AI tools such as Watson Marketing Assistant can help staff add value in other areas CREDIT: GETTY
Jeremy Waite of IBM on how AI helps firms make increasingly informed decisions about customer behaviour.
Fully understanding consumer behaviour can be very challenging for marketers. In light of recent high-profile cases of personal data misuse, customers have been increasingly sceptical about giving up their personal data, preferring to share content privately through messaging apps such as WhatsApp, Snapchat or Messenger. At the same time, GDPR regulations mean businesses are unable to use vast quantities of data they collect on customers without their express permission.
This means that, rather than offering personalisation, marketers have to rely on creating “personas” – types of customers they can target who don’t require personally identifiable information. Coupled with this, they are increasingly turning to the latest augmented or artificial intelligence technologies to build a better picture of consumers and how they are likely to behave in their decision making.
One company at the forefront of the AI revolution, IBM, has reinvented its offerings over the course of a century. One of its key areas of development is around its Watson artificial intelligence platform. It first gained worldwide attention in 2011 when it beat US game show champions on Jeopardy! and IBM recently launched Project Debater, demonstrating AI advances not only in understanding natural language, but also in being able to form it into a reasoned debate. Watson has since been developed into a suite of cloud-based AI tools designed to help businesses with their commerce, marketing and supply chain by using a voice- or text-powered intelligent assistant.
For example, thanks to IBM’s acquisition of The Weather Company, including Weather.com and The Weather Channel mobile app, Watson is able to use 2.5 billion internet of things (IoT) sensors across the world to help companies in several ways. “Weather is one of the biggest factors in driving consumer behaviour, such as determining what they are going to buy and when,” says Jeremy Waite, chief strategy officer of Watson Customer Engagement, Europe. “It’s also massively important for logistics such as shipping, especially for brands that need their products to be on the shelves very quickly.”
Whereas 10 years ago brands were in control of the online relationship with customers via email and social media, gathering all the individual data they needed in the process, the power over data has recently shifted back to the consumer. “What makes IBM unique is we are able to use AI to analyse vast amounts of anonymous data in order to find triggers of what companies should do next,” Waite says. “It’s like having your very own voice-activated data scientist and marketer sitting next to you.”
But isn’t there a legitimate concern the adoption of AI technology could lead to reduction in jobs, particularly in marketing? Far from it, says Waite, who believes that Watson should be viewed as helping people to do their jobs more efficiently. “The average employee wastes a day a week searching for information to do their job which could be done in a few seconds with a digital assistant.”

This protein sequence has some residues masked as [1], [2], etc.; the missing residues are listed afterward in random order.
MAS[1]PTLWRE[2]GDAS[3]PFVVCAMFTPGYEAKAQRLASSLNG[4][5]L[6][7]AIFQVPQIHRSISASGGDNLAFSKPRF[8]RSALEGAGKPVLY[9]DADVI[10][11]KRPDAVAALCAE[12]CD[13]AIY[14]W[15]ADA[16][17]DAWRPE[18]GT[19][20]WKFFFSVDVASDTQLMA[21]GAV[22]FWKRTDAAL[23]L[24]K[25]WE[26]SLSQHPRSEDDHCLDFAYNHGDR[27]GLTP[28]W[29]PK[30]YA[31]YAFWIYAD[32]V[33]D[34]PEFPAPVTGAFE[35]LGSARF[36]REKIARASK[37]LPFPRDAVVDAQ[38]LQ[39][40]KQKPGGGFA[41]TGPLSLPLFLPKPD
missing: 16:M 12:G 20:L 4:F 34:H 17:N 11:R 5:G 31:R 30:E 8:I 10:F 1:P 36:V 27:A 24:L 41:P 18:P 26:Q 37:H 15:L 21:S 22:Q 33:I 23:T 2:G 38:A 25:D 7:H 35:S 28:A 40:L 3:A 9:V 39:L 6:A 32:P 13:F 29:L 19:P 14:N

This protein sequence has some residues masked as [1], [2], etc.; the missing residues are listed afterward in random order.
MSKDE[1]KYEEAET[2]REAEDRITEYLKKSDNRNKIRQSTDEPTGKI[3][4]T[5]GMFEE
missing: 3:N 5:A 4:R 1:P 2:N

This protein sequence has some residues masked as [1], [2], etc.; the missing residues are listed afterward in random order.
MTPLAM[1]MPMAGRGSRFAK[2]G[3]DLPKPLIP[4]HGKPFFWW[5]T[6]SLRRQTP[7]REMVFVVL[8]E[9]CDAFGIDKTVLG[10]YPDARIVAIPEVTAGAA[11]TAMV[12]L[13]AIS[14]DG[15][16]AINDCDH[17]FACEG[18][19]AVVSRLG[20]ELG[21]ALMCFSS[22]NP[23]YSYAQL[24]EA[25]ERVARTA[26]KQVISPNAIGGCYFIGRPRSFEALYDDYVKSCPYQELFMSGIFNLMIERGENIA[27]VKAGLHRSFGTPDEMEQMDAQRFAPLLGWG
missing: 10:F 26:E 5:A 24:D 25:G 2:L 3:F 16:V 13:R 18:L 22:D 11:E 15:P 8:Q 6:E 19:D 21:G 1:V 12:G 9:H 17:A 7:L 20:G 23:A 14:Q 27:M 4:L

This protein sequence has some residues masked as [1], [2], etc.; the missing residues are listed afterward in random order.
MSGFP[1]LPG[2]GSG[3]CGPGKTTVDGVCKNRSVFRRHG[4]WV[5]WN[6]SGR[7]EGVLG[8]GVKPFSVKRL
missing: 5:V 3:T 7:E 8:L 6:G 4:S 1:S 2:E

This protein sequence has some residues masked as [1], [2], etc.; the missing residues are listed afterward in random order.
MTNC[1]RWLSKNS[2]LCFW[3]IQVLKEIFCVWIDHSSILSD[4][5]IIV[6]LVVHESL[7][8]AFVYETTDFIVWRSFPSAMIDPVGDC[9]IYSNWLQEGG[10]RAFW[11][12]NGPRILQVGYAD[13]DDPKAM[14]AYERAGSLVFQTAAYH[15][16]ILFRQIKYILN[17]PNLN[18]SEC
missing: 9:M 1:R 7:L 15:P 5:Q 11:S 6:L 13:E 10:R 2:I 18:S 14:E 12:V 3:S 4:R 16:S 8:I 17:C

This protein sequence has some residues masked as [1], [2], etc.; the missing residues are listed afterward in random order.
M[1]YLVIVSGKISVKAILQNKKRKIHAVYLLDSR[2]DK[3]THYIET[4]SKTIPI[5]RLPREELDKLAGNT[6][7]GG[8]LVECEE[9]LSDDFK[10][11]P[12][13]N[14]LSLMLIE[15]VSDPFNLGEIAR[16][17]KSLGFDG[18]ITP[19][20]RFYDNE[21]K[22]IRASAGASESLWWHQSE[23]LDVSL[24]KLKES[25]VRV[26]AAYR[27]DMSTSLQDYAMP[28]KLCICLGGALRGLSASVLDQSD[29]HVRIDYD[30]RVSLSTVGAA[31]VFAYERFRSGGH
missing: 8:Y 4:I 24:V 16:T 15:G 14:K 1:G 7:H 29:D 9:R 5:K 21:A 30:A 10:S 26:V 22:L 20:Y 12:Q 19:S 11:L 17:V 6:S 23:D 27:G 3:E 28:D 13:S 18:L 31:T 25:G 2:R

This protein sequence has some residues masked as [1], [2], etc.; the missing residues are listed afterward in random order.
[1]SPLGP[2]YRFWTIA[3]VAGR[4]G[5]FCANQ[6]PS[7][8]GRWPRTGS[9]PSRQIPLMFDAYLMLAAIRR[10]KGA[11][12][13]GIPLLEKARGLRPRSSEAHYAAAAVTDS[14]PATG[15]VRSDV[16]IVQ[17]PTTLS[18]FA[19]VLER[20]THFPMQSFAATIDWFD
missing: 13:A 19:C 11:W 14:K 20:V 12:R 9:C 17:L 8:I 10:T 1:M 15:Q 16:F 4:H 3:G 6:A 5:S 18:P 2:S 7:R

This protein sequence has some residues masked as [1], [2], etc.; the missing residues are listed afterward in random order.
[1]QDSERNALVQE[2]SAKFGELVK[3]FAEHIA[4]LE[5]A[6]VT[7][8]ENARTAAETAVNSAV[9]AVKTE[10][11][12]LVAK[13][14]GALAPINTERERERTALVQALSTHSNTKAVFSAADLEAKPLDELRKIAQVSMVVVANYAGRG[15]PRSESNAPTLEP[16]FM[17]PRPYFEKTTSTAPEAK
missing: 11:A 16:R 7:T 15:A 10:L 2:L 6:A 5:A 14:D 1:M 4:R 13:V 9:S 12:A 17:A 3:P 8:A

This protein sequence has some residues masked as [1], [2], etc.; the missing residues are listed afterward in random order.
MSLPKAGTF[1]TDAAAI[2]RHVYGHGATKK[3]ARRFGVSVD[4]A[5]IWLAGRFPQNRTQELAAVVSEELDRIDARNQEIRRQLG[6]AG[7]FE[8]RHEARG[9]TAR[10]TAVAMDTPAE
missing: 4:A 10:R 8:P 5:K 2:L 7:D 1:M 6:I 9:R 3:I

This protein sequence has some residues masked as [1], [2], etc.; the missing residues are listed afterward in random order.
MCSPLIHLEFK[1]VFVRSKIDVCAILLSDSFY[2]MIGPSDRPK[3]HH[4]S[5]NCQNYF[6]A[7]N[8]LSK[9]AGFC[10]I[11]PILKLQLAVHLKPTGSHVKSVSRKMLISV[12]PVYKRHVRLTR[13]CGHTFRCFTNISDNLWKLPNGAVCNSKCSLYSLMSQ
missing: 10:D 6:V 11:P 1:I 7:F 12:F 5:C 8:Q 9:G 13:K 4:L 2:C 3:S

AI tools such as Watson Marketing Assistant can help staff add value in other parts of the business, leaving tasks that can be automated to technology. AI technology has been used by the All England Lawn Tennis Club to analyse tennis matches going back decades, even assessing crowd reaction and assisting media teams in producing highlights packages of Wimbledon. “There’s huge pressure on staff in those two weeks to produce high-quality content,” says Waite. “This technology frees them up to be more creative in other areas.”
Similarly, IBM’s Watson technology is being used at the World Cup in Russia by Fox Sports to allow fans to put their own highlights packages together. Fans can choose the players and tournaments (going back to 1958) they want, and “play types” such as goals, shots, saves and red cards.
AI has an increasing role to play in helping businesses with their digital transformation. AI-powered virtual agents, or “chatbots”, are widely used by organisations to help customers solve the vast majority of queries, and the technology can help automate processes that would take far longer manually, be it cataloguing images and video for sports content providers or producing marketing reports and invoices for clothing manufacturers.
Yet the reality, according to research from PwC, is that 85pc of digital transformation projects still fail. All too often, though, it seems this isn’t a reflection of the technology itself, but because of the people involved – either through a lack of buy-in from the chief executive or a short-term perspective.
“The key is to invest more in people than we do in technology,” says Waite. “Nate Silver famously said that we ask too much of our technology and not enough of ourselves. With a board willing to buy into and back the right vision in the long-term, and a strategy that filters down to the marketing teams, transformation works.”
It is only when the culture towards digital changes, everyone’s views are aligned and AI becomes a board-level agenda that AI in business can really hope to succeed.